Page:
WE’VE all played that little game called ‘name your four perfect dinner guests.’
One of mine would certainly be David Starkey, the mischievous, peppery little historian I once saw give a compelling hour-long talk on 200 years of the British monarchy without the aid of a single note.
But he was uncharacteristically reticent on Question Time when asked about the malignant web which has ensnared the London School of Economics with Libya and the more questionable proponents of New Labour.
Starkey taught history at the LSE for more than a quarter of a century before eventually succumbing to the lure of cash and cult status provided by regular appearances on television and radio. But he has remained pleasingly rebarbative and outspoken throughout – except the other evening.
He bristled and bridled when the discussion got around to the way in which the LSE had benefited from its close relationship with Libya in general and Saif Gaddafi in particular.
Starkey holds the LSE in a good deal of affection, so the matter clearly pained him.
He muttered his disapproval but seemed relieved when the subject was passed on to other panellists who were not so reluctant to make their feelings known.
It is doubtful whether the LSE will ever be able to remove the stain left on its reputation by its association with the Libyan madman, his son, Blair and BP.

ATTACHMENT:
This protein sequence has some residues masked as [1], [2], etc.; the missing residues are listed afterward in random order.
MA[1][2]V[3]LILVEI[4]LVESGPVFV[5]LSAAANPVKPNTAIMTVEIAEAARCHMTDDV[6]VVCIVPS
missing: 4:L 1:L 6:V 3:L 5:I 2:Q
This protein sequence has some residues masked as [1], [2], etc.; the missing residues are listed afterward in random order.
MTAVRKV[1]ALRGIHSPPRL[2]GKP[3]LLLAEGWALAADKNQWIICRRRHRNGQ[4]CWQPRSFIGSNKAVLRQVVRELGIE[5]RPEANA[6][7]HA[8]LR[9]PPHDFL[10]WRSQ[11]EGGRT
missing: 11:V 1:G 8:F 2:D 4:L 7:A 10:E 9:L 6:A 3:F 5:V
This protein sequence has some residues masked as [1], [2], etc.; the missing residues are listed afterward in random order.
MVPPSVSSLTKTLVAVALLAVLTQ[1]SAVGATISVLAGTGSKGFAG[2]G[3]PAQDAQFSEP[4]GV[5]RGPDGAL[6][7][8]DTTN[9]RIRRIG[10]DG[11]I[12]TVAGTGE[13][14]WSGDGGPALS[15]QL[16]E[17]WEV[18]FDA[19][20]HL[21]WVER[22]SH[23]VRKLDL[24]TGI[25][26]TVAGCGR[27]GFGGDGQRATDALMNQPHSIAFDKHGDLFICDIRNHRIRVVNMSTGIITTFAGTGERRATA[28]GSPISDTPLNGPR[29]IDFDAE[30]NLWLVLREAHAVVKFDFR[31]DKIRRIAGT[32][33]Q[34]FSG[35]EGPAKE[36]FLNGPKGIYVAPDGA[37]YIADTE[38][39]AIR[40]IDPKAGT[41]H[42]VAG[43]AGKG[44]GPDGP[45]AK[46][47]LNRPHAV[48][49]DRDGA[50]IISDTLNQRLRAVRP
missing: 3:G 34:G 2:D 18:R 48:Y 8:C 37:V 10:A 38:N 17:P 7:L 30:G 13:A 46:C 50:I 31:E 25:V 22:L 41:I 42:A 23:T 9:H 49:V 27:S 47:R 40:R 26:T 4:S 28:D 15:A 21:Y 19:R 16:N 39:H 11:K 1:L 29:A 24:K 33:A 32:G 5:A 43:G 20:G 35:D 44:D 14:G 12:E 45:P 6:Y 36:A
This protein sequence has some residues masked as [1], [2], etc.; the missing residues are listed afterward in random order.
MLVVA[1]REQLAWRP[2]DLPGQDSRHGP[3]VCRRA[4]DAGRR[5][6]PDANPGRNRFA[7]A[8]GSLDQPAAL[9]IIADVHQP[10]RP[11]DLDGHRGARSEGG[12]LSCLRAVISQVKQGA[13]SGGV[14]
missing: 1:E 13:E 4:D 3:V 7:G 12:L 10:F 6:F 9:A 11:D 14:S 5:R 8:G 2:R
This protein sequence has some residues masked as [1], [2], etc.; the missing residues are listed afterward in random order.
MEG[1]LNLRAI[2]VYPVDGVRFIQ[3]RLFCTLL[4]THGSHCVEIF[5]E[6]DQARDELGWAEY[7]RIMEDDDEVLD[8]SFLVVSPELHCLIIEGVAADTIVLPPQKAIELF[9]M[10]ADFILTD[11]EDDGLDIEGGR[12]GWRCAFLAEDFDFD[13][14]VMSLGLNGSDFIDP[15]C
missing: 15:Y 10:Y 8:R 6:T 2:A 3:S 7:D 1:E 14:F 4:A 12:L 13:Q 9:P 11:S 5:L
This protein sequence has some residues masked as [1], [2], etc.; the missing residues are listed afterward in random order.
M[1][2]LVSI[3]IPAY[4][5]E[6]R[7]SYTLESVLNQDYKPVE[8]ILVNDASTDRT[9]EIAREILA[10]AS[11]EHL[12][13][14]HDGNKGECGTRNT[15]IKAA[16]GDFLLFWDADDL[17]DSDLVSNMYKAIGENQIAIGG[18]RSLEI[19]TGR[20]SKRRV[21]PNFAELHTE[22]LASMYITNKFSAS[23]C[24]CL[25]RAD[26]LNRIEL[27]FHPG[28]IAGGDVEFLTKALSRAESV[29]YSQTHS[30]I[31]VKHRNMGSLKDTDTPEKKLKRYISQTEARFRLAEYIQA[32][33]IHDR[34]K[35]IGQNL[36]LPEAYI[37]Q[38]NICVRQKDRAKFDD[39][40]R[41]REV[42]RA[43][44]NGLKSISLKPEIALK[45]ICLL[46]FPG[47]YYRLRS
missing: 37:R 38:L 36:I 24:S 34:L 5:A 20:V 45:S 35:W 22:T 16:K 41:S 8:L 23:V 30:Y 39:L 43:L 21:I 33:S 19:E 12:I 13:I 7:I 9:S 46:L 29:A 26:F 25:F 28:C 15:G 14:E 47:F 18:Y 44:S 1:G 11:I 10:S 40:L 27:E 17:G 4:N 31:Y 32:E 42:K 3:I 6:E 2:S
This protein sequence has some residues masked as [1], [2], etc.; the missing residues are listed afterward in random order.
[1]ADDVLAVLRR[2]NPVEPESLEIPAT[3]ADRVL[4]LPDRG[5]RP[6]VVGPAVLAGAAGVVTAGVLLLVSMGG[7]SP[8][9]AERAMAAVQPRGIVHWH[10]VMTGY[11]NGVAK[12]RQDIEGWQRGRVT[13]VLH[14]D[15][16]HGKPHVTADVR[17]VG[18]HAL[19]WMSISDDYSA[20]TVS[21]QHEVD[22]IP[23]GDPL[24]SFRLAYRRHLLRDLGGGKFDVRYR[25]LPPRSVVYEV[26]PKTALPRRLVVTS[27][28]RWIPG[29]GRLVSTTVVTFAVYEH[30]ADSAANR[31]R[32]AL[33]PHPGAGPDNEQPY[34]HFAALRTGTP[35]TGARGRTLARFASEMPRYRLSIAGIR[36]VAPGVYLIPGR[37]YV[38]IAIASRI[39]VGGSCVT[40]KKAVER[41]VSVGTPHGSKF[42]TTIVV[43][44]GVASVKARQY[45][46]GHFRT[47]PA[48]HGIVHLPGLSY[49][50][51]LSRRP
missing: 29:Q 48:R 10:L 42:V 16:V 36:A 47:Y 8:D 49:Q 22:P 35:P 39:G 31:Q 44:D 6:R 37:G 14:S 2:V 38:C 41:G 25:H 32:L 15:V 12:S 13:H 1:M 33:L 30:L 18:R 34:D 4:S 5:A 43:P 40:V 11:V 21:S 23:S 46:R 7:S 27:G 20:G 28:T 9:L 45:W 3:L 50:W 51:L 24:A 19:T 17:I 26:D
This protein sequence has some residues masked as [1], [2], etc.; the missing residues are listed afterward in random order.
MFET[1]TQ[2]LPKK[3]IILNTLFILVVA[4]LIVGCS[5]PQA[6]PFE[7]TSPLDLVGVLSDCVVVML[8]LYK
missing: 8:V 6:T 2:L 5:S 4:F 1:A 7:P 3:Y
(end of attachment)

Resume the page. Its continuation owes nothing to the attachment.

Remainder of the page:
Deals were forged and donations agreed by this gruesome quartet which dragged a previously respectable bastion of British academia into the rancid netherworld of corporate politics.
So far Sir Howard Davies has been the only one to fall on his sword.
The director of LSE resigned over ‘a personal error of judgement,’ while bleating all the while that his school’s academic independence had not been impugned by its acceptance of financial aid from Saif Gaddafi.
But another pious rabble-rouser is keeping her head well below the parapet as the bullets, quite literally, fly.
Shami Chakrabarti is the director of Liberty, the human rights pressure group, and a self-appointed conscience of the nation.
She is also on the council of the LSE – but we have heard nary a reproving word from her as Gaddafi and his henchman grind the human rights of the Libyan people into the blood-soaked sand.
THE people of Barnsley Central were understandably eager to cleanse the town’s reputation after their MP, Eric Illsley, was jailed for fiddling his expenses.
What better Labour replacement could they have than a clean-cut former Army major who served in Afghanistan and was so eager to represent them he even resigned his commission to stand for the seat?
But when Dan Jarvis made his acceptance speech, there was something about him which made me feel uneasy.
Then the penny dropped.
He looks and sounds like an unfortunate cross between radio presenter Johnny Vaughan and his lordship, Baron Mandelson of Everywhere.